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3 Thoughtful Valentine’s Day Activities that Help Kids Cultivate Gratitude

Like all modern holidays, Valentine’s Day is often just another excuse for kids to eat more candy. But what if we could turn it around and use it as an opportunity to teach kids important life skills? Guest blogger Jennifer Love offers 3 thoughtful Valentine’s Day activities that help kids express Godly love, cultivate gratitude, and think about the needs of others. Enjoy!

Do you remember what it’s like to be noticed by someone who likes you? To find a note and marvel at how it got there? To feel your heart warmed by someone being thoughtful and going out of their way to surprise you? To have something delivered to your desk at work or left at your door?  

3 thoughtful Valentine's Day activities for kids that encourage gratitude

I remember feeling that way on my sixth month anniversary when my husband had flowers and a note delivered to me at work. (Wasn’t he sweet for counting the months?) His note thanked me for the positive traits of our young marriage so far and was full of hope for how our future would continue together. 

How can we train up our children to be this kind of thoughtful, attentive, gift-giver?

As with most holidays where a gift or treat is received, it is easy for kids to end up thinking this day is just about them, counting up and treasuring how many candies and cards they received. Sometimes even bragging about it. It could easily be a day filled with jealousy.

But can the focus be turned outward toward others on this day? What can you do as a family to thank or show love to others on Valentine’s Day?

Here are a three thoughtful activities to help kids approach Valentine’s Day in a more intentional way so they might become increasingly thoughtful of others!

Godly Love, Gratitude, and Thoughtfulness

1. Scriptural Valentine’s

I have created a set of Valentine’s that combines a verse about love and a crafted prayer from 1 John that you can tailor to your child.

Printable Valentine's Day cards for kids with prayers based on John 1

Where can you leave these? How about in their lunch box or tucked in with the clean laundry? What about under their pillow at bedtime or by their toothbrush? Decorate their door when they get up or come home from school? Or in a central place like strung across the dining room window?

This is an intentional way to deliver them a meaningful note and as parents to have a reason to stop, reflect and pray for our children’s day, and more importantly their heart. By example we are teaching them the importance of God’s true love and how it impacts our love for them and their love for others.

2. Write a Valentine’s Thank You

Gratitude does not have to be saved just for Thanksgiving! Why not help them make or write a thank you note for someone else? They could thank an adult like a music teacher, neighbor, church leader, or coach.

Help them to think through who has impacted their lives this year by making a list together. Teach them that we should notice and appreciate the ones we love and seek to let them know that. That is a pretty important lesson to instill in them as a potential spouse someday!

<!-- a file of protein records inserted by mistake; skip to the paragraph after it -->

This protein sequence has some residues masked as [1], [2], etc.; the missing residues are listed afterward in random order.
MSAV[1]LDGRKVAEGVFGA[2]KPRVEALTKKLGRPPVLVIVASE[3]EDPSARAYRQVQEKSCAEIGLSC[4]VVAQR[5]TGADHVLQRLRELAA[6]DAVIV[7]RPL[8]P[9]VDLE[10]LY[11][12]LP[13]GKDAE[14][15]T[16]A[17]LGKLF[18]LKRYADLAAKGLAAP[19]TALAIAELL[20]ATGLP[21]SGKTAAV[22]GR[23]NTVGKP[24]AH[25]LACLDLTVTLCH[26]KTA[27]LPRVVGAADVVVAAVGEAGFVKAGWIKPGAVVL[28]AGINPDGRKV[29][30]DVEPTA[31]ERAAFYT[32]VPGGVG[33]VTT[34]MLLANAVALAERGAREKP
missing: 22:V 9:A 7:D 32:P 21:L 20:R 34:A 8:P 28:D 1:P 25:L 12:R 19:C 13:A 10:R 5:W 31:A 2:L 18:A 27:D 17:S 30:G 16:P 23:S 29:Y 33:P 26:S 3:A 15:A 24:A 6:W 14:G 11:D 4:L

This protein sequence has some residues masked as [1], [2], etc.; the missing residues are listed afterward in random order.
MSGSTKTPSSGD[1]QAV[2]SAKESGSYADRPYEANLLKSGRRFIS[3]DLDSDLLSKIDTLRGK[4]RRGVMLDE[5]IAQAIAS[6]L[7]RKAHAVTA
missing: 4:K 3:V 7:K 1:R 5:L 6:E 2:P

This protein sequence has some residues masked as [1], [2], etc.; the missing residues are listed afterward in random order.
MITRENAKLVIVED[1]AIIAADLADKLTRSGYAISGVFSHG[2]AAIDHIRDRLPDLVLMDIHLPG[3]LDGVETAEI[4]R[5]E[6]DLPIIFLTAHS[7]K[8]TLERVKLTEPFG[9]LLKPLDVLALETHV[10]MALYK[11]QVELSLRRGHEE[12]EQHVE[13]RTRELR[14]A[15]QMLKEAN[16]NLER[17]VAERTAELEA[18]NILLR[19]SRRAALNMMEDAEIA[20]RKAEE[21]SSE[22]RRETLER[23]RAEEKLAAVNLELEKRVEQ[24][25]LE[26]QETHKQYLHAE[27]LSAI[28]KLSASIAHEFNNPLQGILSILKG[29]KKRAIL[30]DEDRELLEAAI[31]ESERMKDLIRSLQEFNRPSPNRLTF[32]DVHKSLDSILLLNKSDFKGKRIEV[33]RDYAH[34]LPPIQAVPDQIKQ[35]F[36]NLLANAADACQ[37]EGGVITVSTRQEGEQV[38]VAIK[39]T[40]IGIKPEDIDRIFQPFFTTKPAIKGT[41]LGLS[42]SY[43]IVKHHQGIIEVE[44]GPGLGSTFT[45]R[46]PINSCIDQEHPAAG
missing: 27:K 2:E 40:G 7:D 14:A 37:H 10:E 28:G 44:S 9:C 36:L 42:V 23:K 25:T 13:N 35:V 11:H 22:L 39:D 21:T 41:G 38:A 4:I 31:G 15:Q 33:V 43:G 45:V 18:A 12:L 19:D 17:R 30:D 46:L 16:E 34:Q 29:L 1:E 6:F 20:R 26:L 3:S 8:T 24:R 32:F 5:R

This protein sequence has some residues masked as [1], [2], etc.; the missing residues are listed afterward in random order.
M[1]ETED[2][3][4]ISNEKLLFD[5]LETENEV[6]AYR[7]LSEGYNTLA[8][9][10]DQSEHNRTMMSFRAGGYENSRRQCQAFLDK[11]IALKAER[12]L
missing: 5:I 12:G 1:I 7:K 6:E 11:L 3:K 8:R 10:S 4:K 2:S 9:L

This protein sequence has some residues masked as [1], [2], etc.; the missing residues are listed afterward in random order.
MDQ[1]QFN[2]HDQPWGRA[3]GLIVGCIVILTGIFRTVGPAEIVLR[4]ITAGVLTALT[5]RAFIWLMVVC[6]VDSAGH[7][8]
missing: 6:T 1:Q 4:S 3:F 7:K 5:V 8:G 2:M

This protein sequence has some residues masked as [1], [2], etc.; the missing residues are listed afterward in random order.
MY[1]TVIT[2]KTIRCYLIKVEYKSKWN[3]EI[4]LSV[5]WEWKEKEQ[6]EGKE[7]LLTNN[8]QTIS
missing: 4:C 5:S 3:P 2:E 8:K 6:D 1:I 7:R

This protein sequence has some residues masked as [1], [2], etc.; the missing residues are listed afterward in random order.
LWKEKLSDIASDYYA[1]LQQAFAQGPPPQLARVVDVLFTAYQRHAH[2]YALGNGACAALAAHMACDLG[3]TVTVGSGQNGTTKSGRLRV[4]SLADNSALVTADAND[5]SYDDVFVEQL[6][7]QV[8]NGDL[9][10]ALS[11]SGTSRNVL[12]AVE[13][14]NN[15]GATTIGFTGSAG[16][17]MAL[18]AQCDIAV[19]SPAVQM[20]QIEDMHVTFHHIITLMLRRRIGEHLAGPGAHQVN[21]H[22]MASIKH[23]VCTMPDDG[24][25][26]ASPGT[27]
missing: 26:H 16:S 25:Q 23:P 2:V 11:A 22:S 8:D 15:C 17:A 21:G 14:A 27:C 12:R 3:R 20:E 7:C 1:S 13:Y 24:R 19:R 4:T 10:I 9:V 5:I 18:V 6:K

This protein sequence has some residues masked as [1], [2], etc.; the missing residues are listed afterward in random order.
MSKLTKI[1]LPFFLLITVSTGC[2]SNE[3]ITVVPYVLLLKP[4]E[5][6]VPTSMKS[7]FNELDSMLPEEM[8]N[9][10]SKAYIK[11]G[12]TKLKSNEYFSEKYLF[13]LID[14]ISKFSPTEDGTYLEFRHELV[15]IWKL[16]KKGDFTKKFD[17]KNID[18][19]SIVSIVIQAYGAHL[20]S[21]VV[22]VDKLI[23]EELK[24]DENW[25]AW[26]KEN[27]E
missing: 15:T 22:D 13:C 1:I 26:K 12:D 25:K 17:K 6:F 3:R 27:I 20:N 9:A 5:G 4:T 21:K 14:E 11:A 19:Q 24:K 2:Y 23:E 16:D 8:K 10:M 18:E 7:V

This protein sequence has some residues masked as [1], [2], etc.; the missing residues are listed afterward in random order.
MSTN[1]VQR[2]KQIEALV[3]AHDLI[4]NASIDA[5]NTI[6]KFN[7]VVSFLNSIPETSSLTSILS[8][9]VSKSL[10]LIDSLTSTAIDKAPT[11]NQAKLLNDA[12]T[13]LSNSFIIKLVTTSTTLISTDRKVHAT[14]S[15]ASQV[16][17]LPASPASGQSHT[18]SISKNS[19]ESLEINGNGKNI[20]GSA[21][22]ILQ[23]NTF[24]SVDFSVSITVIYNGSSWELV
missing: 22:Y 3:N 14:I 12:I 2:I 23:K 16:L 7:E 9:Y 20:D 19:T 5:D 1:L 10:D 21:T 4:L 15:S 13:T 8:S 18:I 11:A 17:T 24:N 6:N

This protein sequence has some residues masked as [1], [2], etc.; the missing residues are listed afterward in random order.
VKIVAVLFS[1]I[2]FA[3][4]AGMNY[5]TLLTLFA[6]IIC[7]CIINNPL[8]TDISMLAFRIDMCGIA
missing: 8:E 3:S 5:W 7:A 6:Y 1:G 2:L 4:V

Help your kids send a Valentine's Day thank you card to encourage grateful gift giving

3. Deliver a Gift to Someone who Needs Cheer

Why not buy or make a card for a single friend, someone who is sick or going through difficult time, or widow/er that you know? Make a batch of cookies or pick a bag of candy out together and divide it up to give with your card. Most kids will enjoy picking out candy, even if they know it’s not for them. Teach them as you go to consider what others like, even over what their personal favorite is. If you have eaten with this recipient before, ask your kids if they remember what their favorite foods were and encourage them to choose that.

Help your kids give a Valentine's Day gift to someone who is lonely

In this we are asking them to reflect and consider this other person, to remember and make choices based upon the other’s preferences and not their own. The loving gesture comes from us but is meant to make the other person joyful and speak love to them.     

Lead by example

As with any holiday, we have the immense opportunity to teach and make it whatever we want it to be!

If you want to reframe your children’s focus from gift-getting to gift-giving, then you can encourage that in your home!

If you want to refocus this holiday on Biblical concepts and God’s love for them, then you can encourage that in your home!

That has been such an exciting realization for me as a parent – that in my home I can decide and steer how our celebrations go.  And that will be my children’s “normal”. Why not sit down and consider today what you want your “normal” to be and make a step toward that? It’s in your power to choose traditions worth sharing.

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For other articles about intentional parenting and traditions visit our website:  

Jennifer Love

John Peters

Jennifer Love

Jennifer Love is a homeschooling mom of 2 boys and theology professor in central Virginia that is passionate about leaving a legacy of Godliness through creative holiday celebrations and fun everyday discipleship. Connect with her on Instagram at


Wednesday 13th of February 2019

I will definitely be trying some of these out tomorrow. I love all of these. I think I’ll read the Bible verse with them on love for the whole month. Thank you for these.


Wednesday 13th of February 2019

These are beautiful! Anything we can use to help our kids grown in grace and gratitude is welcomed. A good way to take the emphasis off of them for this holiday as well.

Heather Gillis

Tuesday 12th of February 2019

Love this!